I am an undocumented immigrant living in the age of Trump. In 1998, I was brought to the United States from Portugal at the age of 10 months. I grew up mostly oblivious to the fact that I was undocumented, that I didn’t have the papers necessary to live a normal life.
I remember that the parents of my friends would drive to places all the time, but mine would avoid driving as much as possible. Other families would fly out to vacations while we would forego vacations altogether. But I didn’t know why.
As a young child, my parents would often mention that we were ilegais, but at first I was unable to grasp the impact this word would have on my life. Sometimes people would call my father an “illegal”, using it as a slur towards him. They would use his immigration status to gain an advantage over him, especially when he first started working as a mason. Sometimes I wouldn’t see my father for weeks, as he had to work long hours and long distances away from home for a subsistence wage. I worried for him, my mother and for my own future.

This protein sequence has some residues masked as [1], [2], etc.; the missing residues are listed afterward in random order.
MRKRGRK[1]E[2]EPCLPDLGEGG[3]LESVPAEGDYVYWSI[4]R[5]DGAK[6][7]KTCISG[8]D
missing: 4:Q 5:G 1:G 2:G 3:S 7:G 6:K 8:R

I always feared of what would become of my life. I worried whether I would ever be allowed to drive, I worried that I might never get a job or have the opportunity to finish high school. Those were all pervasive thoughts in my 13-year-old mind. Fortunately, in 2012, President Barack Obama took executive action, signing a memorandum that granted Deferred Action for Childhood Arrivals (Daca).
Courtesy of Guardian News & Media Ltd